Mark Zuckerberg personally rejected Meta’s proposals to improve teen mental health, court documents allege

By Brian Fung | CNN

Meta CEO Mark Zuckerberg has personally and repeatedly thwarted initiatives meant to improve the well-being of teens on Facebook and Instagram, at times directly overruling some of his most senior lieutenants, according to internal communications made public as part of an ongoing lawsuit against the company.

The newly unsealed communications in the lawsuit — filed originally by Massachusetts last month in a state court — allegedly show how Zuckerberg ignored or shut down top executives, including Instagram CEO Adam Mosseri and President of Global Affairs Nick Clegg, who had asked Zuckerberg to do more to protect the more than 30 million teens who use Instagram in the United States.

The disclosures highlight Zuckerberg’s sway over decisions at Meta that can affect billions of users. And they also shed light on tensions that have occasionally arisen between Zuckerberg and other Meta officials who have pushed to enhance user well-being.

Rejecting safety suggestions

Zuckerberg vetoed a 2019 proposal that would have disabled Instagram’s so-called “beauty filters,” a technology that digitally alters a user’s on-screen appearance and allegedly harms teens’ mental health by promoting unrealistic body image expectations, according to the unredacted version of the complaint filed this week by Massachusetts officials.

After sitting on the proposal for months, Zuckerberg wrote to his deputies in April 2020 asserting that there was “demand” for the filters and that he had seen “no data” suggesting the filters were harmful, according to the complaint.

Despite Zuckerberg’s conclusion, the proposal had enjoyed broad support, the lawsuit said, including from Mosseri; Instagram’s policy chief, Karina Newton; the head of Facebook, Fidji Simo, and Meta’s vice president of product design, Margaret Gould Stewart. (Simo and Mosseri had lamented at other times, according to the lawsuit, that a lack of investment in well-being initiatives meant Meta lacked “a roadmap of work that demonstrates we care about well-being.”)

Stewart had first pitched the idea to disable beauty filters, citing recommendations by academics and Meta’s outside advisors, while Newton wrote an email adding it had strong backing from departments including “comms, marketing [and] policy,” the lawsuit said.

But after Chief Technology Officer Andrew Bosworth brought the matter to Zuckerberg’s attention, Zuckerberg ultimately rejected the plan and the filters were allowed to remain, according to the complaint.

Stewart later wrote to Zuckerberg, fretting that his decision not to disable the filters could come back to haunt the company.

“I respect your call on this and I’ll support it,” Stewart wrote, according to a message cited in the complaint, “but want to just say for the record that I don’t think it’s the right call given the risks…. I just hope that years from now we will look back and feel good about the decision we made here.”

In response to the newly unsealed communications, Meta spokesman Andy Stone said such image filters are commonly used in the industry.

“While filters exist across every major social platform and smartphone camera, Meta bans those that directly promote cosmetic surgery, changes in skin color or extreme weight loss,” Stone said. “We clearly note when a filter is being used and we work to proactively review effects against these rules before they go live.”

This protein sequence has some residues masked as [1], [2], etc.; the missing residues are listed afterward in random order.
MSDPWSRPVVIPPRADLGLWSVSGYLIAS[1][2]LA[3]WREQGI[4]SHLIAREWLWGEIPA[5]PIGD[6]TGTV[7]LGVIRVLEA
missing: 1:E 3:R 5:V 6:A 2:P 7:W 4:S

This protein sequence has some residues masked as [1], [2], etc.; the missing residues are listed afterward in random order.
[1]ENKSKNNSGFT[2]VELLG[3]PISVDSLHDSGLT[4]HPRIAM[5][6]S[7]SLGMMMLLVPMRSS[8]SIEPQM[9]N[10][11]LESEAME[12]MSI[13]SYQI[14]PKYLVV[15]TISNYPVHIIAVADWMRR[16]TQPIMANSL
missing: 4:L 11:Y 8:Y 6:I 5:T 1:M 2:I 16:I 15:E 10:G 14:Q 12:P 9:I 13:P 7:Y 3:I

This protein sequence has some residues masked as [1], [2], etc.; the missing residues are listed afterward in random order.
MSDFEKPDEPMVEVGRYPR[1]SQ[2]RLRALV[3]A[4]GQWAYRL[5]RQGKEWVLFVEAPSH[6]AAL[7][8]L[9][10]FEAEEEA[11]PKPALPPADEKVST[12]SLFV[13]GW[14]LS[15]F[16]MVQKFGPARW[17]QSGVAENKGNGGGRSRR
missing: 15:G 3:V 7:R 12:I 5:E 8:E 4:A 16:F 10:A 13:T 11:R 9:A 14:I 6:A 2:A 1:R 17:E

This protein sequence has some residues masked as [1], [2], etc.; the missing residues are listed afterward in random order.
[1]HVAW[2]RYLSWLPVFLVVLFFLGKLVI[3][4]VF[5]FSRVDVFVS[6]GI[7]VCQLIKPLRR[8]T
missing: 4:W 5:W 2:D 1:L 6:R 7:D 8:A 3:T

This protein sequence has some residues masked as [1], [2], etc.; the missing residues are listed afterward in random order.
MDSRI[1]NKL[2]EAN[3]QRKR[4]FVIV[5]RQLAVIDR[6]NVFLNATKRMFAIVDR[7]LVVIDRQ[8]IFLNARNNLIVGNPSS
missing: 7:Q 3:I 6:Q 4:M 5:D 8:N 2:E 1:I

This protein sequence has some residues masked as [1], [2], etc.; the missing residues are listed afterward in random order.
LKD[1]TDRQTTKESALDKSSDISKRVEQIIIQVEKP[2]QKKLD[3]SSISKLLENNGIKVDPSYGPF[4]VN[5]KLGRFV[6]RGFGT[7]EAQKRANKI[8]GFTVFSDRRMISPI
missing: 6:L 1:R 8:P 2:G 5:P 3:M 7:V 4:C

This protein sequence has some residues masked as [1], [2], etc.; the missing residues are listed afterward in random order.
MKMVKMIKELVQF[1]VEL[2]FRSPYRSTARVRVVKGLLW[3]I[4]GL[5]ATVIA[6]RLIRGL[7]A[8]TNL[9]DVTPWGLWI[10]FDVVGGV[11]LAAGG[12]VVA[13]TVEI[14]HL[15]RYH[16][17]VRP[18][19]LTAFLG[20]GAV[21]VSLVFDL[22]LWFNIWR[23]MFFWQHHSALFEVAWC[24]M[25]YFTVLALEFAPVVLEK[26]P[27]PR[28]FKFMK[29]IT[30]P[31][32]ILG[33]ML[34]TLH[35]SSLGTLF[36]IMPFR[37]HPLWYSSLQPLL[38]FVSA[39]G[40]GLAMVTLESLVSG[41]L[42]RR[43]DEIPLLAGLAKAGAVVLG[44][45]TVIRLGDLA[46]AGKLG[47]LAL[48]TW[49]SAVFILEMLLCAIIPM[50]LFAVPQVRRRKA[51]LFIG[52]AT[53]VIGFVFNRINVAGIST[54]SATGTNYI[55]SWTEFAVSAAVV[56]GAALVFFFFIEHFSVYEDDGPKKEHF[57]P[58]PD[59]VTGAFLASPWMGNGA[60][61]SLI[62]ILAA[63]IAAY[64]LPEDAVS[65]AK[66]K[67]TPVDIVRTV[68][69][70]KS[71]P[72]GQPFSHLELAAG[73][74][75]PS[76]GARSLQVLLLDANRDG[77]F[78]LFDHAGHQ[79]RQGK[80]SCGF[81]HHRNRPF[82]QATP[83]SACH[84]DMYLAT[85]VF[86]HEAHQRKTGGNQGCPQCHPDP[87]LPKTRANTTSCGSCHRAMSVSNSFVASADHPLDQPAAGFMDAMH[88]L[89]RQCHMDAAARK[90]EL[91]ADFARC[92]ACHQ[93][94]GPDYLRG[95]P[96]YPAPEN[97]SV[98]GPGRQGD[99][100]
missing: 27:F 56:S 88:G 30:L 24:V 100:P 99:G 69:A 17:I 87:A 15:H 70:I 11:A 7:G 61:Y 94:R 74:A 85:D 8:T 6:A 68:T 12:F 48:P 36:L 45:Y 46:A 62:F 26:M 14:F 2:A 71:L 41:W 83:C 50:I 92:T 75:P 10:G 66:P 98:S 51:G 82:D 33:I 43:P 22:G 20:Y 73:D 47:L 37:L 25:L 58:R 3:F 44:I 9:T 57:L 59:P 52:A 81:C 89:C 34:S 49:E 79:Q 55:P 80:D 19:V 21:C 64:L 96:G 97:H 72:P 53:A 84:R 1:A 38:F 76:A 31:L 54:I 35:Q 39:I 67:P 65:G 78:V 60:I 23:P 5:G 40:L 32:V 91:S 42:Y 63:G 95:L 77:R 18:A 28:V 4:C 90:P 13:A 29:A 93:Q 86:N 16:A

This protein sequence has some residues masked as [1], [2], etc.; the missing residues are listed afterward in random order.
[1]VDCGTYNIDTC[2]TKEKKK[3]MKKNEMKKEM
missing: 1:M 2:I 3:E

Stone added that Meta offers 30 tools to support teens and families, including the ability to set screen-time limits and the option to remove like counts from posts. (In the unredacted portions of the complaint, the Massachusetts suit alleges that the experiment to remove like counts from posts, codenamed Project Daisy, had originally been proposed as an app-wide default but was later downgraded to an opt-in feature that is rarely used.)

At the time of the original Massachusetts lawsuit, which was one of several filed on the same day by multiple state attorneys general, Meta had said it was committed “to providing teens with safe, positive experiences” and that it was disappointed that the states had not worked with Meta to develop industry standards.

Some executives worried about well-being

A year after the beauty filter decision, in August 2021, Clegg pressed Zuckerberg to make “additional investment to strengthen our position on wellbeing across the company,” citing a staff recommendation to address issues of addiction, self-harm and bullying, according to the complaint. By this time, the company was just weeks away from being hit with Facebook whistleblower Frances Haugen’s bombshell allegations that Instagram knew its services could be harmful to teens.

Haugen’s anonymous allegations in September jumpstarted intense scrutiny of Instagram. As Haugen revealed her identity in October, Mosseri wrote to another Meta product executive that same month in reference to Clegg’s proposal, the lawsuit said, saying he was “really worried” about well-being “but have made little progress.”

Zuckerberg allegedly remained silent on Clegg’s proposal throughout this time, prompting Clegg to reiterate his concerns to Zuckerberg in November. Finally, Zuckerberg appeared to respond through Meta’s chief financial officer, Susan Li, who “tersely respond[ed] that staffing was too ‘constrained’ to meet the request,” the lawsuit said.

Li responded similarly on Zuckerberg’s behalf after another product executive, David Ginsberg, emailed Zuckerberg in 2019 highlighting internal and external research suggesting that the company’s services were having a negative impact on people’s well-being. Ginsberg proposed hiring more engineers to build well-being tools to respond to addiction, social comparison and loneliness, but Li “responded that Meta’s leadership team declined to fund this initiative,” according to the complaint.